Cold weather sinks U.S. home building in January
WASHINGTON (Reuters) - U.S. housing starts recorded their biggest drop in almost three years in January as harsh weather disrupted activity, but the third month of declines in permits hinted at some weakness in the housing market.
Wednesday's data was the latest suggestion that a brutally cold winter was putting a big dent in the economy. But severe weather cannot be blamed for all the slowdown in growth as the economy appears to have ended 2013 with less momentum.
"The housing sector already slowed down in the fourth quarter and it's not picking up," said Thomas Costerg, a U.S. economist at Standard Chartered Bank in New York. "There is more than the weather at play and the underlying dynamics are not as favorable as people thought they were."
Groundbreaking tumbled 16.0 percent to a seasonally adjusted annual rate of 880,000 units, the lowest level since September, the Commerce Department said. The percentage drop was the largest since February 2011. Economists had expected starts to fall to only a 950,000-unit rate in January.
Until recently, hopes were high for strong growth this year, but it now appears output in the fourth quarter was not as sturdy as initially thought, with downward revisions to November and December retail sales figures. In addition, export growth was weak in December.
The slowdown in growth partly reflects some unwinding of inventories after a massive increase in the second half of 2013.
Last month, groundbreaking for homes in the Midwest tumbled a record 67.7 percent and was down 12.5 percent in the South, indicating that the weather was the culprit. That gave some economists hope for a rebound, but starts could fall again in February as temperatures remained biting during the month.
"To the extent that this plunge in home construction was due mostly to weather issues, we expect a strong rebound in activity in the coming months," said Millan Mulraine, deputy chief economist at TD Securities in New York.
But there are some holes in the weather theory. The Northeast, which bore the brunt of the frigid temperatures and snow storms, saw groundbreaking hitting its highest level since August 2008. In addition, starts in the West, where temperatures have been a bit warmer, also fell.
Some economists said this suggested some weakening in housing market fundamentals, noting that home sales have been trending lower as higher mortgage rates and rising house prices sideline potential buyers.
Demand for loans to purchase homes plunged last week and a report on Tuesday showed confidence among home builders tumbled in February, with some complaining about a shortage of labor, materials and building lots.
Investment in home building fell in the fourth quarter for the first time since the third quarter of 2010.
FIRST-QUARTER GROWTH ESTIMATES CUT
Some economists lowered their first-quarter growth estimates on the back of the weak starts data. Goldman Sachs trimmed its forecast by a tenth of a percentage point to a 1.8 percent annual rate. Barclays cut its estimate by 0.3 percentage point to a 1.9 percent rate.
Freezing temperatures also chilled manufacturing output last month and were cited for the unexpected drop in retail sales in January. The weather was also largely blamed for the sharp slowdown in hiring in December.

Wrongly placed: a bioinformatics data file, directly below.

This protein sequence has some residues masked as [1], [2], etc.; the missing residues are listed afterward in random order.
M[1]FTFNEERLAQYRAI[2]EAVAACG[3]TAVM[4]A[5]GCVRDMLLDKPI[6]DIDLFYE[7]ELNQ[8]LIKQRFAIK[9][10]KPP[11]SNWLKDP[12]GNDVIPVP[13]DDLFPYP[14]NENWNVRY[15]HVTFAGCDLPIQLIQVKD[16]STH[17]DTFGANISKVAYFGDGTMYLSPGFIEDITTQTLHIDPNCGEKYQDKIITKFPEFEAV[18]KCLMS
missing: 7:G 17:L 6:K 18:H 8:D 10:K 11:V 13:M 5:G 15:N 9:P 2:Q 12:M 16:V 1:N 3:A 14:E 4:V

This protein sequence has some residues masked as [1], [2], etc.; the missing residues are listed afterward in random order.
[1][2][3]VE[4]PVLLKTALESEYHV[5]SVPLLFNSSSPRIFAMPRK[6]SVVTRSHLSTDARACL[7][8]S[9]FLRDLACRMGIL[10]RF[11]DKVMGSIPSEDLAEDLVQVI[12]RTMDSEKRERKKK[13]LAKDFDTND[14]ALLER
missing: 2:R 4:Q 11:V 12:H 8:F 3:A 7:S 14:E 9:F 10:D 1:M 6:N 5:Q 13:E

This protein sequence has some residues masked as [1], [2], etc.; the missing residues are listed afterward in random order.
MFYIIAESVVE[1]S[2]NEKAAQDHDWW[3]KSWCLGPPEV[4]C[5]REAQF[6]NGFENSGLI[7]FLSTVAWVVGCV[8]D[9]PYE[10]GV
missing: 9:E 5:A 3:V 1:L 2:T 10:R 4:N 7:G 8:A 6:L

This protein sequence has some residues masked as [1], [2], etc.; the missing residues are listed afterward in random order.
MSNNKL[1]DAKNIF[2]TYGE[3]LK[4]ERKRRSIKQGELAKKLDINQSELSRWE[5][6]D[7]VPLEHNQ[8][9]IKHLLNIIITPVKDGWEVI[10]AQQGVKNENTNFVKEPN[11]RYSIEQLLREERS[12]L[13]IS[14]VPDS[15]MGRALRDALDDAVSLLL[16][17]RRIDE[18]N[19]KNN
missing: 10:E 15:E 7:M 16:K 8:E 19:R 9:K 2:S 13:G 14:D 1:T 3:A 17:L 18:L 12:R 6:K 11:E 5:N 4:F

Economists expect officials at the Federal Reserve to look past the weather distortions as the central bank dials back its monetary stimulus, but caution a continued run of weak data could be a challenge.
San Francisco Fed President John Williams told CNBC TV the economy was on a "really solid footing" for this year.
"The economy is growing close to 3 percent, I think we're in a good place to start pulling back on the gas somewhat," said Williams.
Minutes of the Fed's January 28-29 policy meeting, released on Wednesday, showed several officials wanted to make it clear that the central bank's asset-purchase program would be trimmed in predictable, $10-billion steps unless the economy surprised.
A report on Wednesday from the Labor Department showed little sign of inflation at the factory gate in January. The seasonally adjusted producer price index for final demand rose 0.2 percent last month as the cost of goods increased.
Prices received by the nation's farms, factories and refineries had edged up 0.1 percent in December.
The renamed index has been broadened to include services and construction. It was previously known as PPI for finished goods.
The PPI for final demand excluding food and energy costs also rose 0.2 percent after being flat the prior month.
"The Fed is going to be talking about inflation, or lack thereof, a lot more in the months to come, unless we see a major warming in both the weather and the economy this spring," said Diane Swonk, chief economist at Mesirow Financial in Chicago.
Groundbreaking for single-family homes, the largest segment of the market, fell 15.9 percent to a 573,000-unit pace in January. That was the lowest level since August 2012.
Starts for the volatile multi-family homes segment dropped 16.3 percent to a 307,000-unit rate.
Permits to build homes fell 5.4 percent in January, the largest drop since June, to a 937,000-unit pace. Permits for single-family homes slipped 1.3 percent. Multifamily sector permits declined 12.1 percent.